"When you have a house all of your own, you can put a tree wherever you like.
"But this is my house and my tree. Hands off!"
My family might not be allowed NEAR the tree,
but they all have a place ON it.
A couple of years ago I invested in all these ceramic hearts
and I wrote all the names of the current family members on.
There've been a few additions this year with marriages and births.
This will be my darling son's first Christmas.
Certainly, for me, Christmas is all about family,
and it's a time to be grateful for everyone who's around you
and it's also time to remember the ones who've gone.
The tree's complete, but the rest of the living room looks bare.
To elevate it to the decorative standards I've seen,
I need to try something new.
I have always wanted to decorate my Christmas mantelpiece
and never been quite sure how to do it.
But thanks to Paul Dart, whose idea I've adapted,
I'm giving it a go this year.
I've got a piece of plywood and I've got some matt tinsel as filler
and I'm wiring in some rosemary, so it's going to smell delicious
and also the real live stuff will be at the front.
I'm then going to hang some more baubles from it.
It'll be clamped to the mantelpiece
And all you'll get is a lovely Christmassy effect.
Attaching it is simple.
A couple of G clamps, bought at a DIY shop for a few pounds,
do the trick.
Using a batten like this means I don't have to damage my mantelpiece
with sticky tape or screws.
Once it's firmly in place, I push in rosemary to cover the tinsel
and disguise the clamps.
This will fragrance my home - and it looks rather pretty, too.
Tiny cup hooks hidden in the batten allow me
to suspend some of my favourite decorations.
You could use this method to hang stockings.
But be careful to keep all decorations away from real fires.
The mantelpiece itself needs light.
This year I'm giving a nod to my Roman heritage
with these home-made candleholders.
Buon Natale. Happy Christmas in Italian.
I've been collecting tins for ages to have a go at this.
Making them is something quick and easy to do at home.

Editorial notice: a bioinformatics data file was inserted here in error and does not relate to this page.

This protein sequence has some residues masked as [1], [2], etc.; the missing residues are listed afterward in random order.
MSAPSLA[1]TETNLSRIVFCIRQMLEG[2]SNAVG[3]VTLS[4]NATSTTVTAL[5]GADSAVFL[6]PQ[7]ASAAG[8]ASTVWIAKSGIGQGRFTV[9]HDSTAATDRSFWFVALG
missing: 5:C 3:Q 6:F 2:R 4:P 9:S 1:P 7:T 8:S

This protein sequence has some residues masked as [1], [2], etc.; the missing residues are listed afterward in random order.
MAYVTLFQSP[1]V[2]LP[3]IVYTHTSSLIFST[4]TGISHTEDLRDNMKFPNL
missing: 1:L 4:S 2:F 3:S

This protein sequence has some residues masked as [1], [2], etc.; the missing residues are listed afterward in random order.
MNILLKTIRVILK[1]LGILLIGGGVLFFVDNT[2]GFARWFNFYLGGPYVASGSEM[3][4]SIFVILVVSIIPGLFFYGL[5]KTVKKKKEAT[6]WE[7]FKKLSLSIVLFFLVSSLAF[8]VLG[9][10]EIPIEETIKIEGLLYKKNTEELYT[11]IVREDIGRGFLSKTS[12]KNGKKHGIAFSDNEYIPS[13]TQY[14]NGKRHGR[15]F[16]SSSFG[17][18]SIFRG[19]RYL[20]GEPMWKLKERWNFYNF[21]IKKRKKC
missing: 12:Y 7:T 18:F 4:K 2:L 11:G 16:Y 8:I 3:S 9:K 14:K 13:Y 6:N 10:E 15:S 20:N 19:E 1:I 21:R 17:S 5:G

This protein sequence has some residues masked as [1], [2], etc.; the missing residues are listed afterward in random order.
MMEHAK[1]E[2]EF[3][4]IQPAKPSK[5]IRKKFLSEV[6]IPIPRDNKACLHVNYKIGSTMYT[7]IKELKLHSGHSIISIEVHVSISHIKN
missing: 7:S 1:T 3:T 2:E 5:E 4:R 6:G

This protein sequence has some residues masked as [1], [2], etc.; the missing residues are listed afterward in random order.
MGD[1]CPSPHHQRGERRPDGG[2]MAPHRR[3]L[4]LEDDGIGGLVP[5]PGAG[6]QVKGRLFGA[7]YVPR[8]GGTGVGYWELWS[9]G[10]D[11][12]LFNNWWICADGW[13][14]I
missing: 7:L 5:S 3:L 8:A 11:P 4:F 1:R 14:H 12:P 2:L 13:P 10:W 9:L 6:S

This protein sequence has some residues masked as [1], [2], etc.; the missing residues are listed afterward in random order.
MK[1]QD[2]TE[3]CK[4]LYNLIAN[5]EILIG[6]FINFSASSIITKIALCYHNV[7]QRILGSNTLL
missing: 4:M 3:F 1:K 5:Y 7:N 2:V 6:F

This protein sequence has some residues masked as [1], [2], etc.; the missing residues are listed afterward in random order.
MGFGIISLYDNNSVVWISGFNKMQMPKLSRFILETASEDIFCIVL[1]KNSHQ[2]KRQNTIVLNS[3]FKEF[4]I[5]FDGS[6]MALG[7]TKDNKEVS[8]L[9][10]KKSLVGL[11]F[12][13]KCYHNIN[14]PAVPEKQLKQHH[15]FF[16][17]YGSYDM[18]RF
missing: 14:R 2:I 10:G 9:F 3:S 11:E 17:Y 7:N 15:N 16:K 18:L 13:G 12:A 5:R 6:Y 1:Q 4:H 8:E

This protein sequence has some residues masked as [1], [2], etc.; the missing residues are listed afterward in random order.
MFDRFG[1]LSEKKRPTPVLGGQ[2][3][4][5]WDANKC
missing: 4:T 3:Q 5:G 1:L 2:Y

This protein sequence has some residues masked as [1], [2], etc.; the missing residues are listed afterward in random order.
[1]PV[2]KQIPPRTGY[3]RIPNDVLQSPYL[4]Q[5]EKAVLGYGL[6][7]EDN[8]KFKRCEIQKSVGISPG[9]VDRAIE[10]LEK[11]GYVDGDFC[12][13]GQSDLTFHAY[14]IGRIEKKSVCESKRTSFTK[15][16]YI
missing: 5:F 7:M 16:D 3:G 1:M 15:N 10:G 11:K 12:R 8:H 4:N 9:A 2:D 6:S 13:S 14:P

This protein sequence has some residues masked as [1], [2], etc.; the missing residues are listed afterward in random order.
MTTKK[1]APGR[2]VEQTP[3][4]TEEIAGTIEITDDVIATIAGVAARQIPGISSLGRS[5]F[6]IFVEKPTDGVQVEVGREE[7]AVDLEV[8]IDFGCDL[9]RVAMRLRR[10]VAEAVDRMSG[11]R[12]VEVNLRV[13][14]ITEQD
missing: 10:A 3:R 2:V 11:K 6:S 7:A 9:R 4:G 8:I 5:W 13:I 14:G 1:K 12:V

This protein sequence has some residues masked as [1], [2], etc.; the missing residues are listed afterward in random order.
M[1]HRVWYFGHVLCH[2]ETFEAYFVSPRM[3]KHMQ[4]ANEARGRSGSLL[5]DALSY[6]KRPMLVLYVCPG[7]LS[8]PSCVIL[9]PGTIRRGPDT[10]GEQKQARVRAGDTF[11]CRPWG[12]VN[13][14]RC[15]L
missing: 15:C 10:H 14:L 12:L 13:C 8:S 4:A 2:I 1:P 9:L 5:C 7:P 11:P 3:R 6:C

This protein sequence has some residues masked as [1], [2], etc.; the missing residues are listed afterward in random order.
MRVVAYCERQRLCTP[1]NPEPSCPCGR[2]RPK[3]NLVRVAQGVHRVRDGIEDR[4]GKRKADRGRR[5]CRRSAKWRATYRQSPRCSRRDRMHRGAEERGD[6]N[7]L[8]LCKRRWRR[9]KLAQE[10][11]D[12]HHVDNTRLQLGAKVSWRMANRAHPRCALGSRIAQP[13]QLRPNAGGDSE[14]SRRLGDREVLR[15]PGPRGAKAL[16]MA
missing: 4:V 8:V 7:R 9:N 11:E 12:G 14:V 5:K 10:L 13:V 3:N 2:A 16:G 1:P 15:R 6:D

Take some thoroughly clean tin cans.
Print out the letters or patterns you want as a guide.
Using a dry marker, copy them onto the tins.
Wearing safety gloves to protect your hands,
pierce holes in the tin every 5mm or so with a bradawl.
Follow the lines of your letter carefully.
Exert gentle, even pressure to avoid distorting the tin.
You can push back any dents in the tin with your thumb.
When complete, wipe off the remaining dry marker.
Add a candle. Use an electric version for safety,
but if you prefer to use a real one, spoon in a centimetre of dry sand,
which will stop the bottom of the tin heating up and marking your furniture.
Add a spoonful of scented oil,
a lit tea light
and these home-made decorations are complete.
But there's one Christmas tradition I just can't get to grips with.
The only thing I'm a bit "bah humbug" about is Christmas cards.
I don't know how display them.
I've thought of a million different ways and I hate all of them.
They end up cluttering up my lovely clean mantelpiece and my house.
But it seems I'm in the minority.
Sales of Christmas cards show no sign of slowing down.
Last year we sent over 800 million of them.
It's a love affair that began back in 1843
when public servant Henry Cole commissioned
the very first Christmas card...
featuring a rather boozy family scene.
Looks like my kind of Christmas.
Thanks to postal reform, Henry's card only cost a penny to post,
but it was very much a luxury item,
and the concept was slow to catch on.
It took 20 years for pre-printed Christmas cards to appear on the market
and early examples featured flowers and greenery
rather than snow and robins.
But by the 1870's the nation had well and truly caught the bug